Martin Schoeller for TIME
Taylor Swift's boycott against Spotify continues, while the CEO of her record label has revealed how much money the company has received for past streams of all of her songs there over the past year. Spoiler: It's less than the sales figures of her new album, 1989.
On Nov. 3, days after she released her anticipated pop record, the 24-year-old Grammy winner's music was pulled off Spotify, a service that offers users both free and paid subscriptions to stream an unlimited number of songs per month. You can listen to 1989 and her past albums online—you just have to pay for it…à la carte.
"Well, they can still listen to my music if they get it on iTunes," Swift, the No. 3 highest-paid female music artist in the word, told Time magazine in a new interview posted on Thursday, when asked why she left Spotify. "I'm always up for trying something. And I tried it and I didn't like the way it felt. I think there should be an inherent value placed on art. I didn't see that happening, perception-wise, when I put my music on Spotify."
Critics of Spotify and other similar music services have for years cited how streaming and file sharing have led to a decrease in sales and how artists, especially lesser-known musicians, often don't make a lot of money through streams, which total less than a penny apiece. Others, including Swift's BFF and fellow pop star and songwriter Ed Sheeran, have talked about how Spotify boosts exposure, which can lead to increased profits through other means, such as touring.
Swift pens most of her own tracks and therefore receives more in royalties from record sales. Swift's first single from 1989, "Shake It Off," was her last song featured on Spotify and was streamed an average of 11.3 million times a week just before all of her tracks were removed.
Meanwhile, there is an ongoing disagreement as to how much money streams of her songs on Spotify has generated.
Spotify CEO Daniel Ek had said that payouts for a popular artist like Swift could "exceed $6 million a year" and also stated, in response to Swift's comments about his company, that she "is absolutely right: music is art, art has real value and artists deserve to be paid for it. "
A Spotify spokesperson told Time that the total payout for the streaming of all of her songs over the past year internationally was $2 million. 1989, currently No. 1 on the Billboard 200 Albums chart for the second week, has made more than $1.68 million since its Oct. 27 release, according to Billboard.
Scott Borchetta, CEO of Swift's record label, Big Machine Records, cited domestic figures, telling the magazine that his label received $496,044 over the past year for streams of the singer's music on Spotify by U.S. users.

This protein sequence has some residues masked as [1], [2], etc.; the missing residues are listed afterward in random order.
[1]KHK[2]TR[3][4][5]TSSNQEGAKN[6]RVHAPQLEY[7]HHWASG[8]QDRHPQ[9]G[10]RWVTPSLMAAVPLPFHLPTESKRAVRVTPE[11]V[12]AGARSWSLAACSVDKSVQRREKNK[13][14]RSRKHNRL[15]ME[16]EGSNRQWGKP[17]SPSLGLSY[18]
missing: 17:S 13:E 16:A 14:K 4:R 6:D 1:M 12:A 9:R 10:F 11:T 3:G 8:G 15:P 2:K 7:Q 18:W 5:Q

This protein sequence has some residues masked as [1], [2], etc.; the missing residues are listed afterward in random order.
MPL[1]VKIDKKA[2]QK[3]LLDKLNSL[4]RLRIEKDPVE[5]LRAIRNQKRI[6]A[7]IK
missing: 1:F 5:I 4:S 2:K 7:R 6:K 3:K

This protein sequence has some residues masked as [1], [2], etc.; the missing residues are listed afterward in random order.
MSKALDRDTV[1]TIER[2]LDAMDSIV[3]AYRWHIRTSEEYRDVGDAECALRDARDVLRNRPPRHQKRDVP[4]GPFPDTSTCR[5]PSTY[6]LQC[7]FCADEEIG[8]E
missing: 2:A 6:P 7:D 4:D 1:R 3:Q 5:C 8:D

No one has revealed how much Swift, who was ranked No. 5 on the Spotify's list of most-streamed female artists in 2013, was paid individually.
Borchetta also said his company made more money from streaming her music videos on Vevo. The clip for Swift's latest new single, "Blank Space," has been watched more than 23.9 times on Vevo and more than 24.6 million times on YouTube—both of which also typically pay less than a penny per view.
"Everybody's complaining about how music sales are shrinking, but nobody's changing the way they're doing things," Swift told Time. "They keep running towards streaming, which is, for the most part, what has been shrinking the numbers of paid album sales. With Beats Music and Rhapsody you have to pay for a premium package in order to access my albums. And that places a perception of value on what I've created. On Spotify, they don't have any settings, or any kind of qualifications for who gets what music. I think that people should feel that there is a value to what musicians have created, and that's that."
The singer had had written in an op-ed in The Wall Street Journal in July that "music should not be free." After her music was pulled from Spotify, she told Yahoo! Music that "everything new, like Spotify, all feels to me a bit like a grand experiment. And I'm not willing to contribute my life's work to an experiment that I don't feel fairly compensates the writers, producers, artists, and creators of this music."
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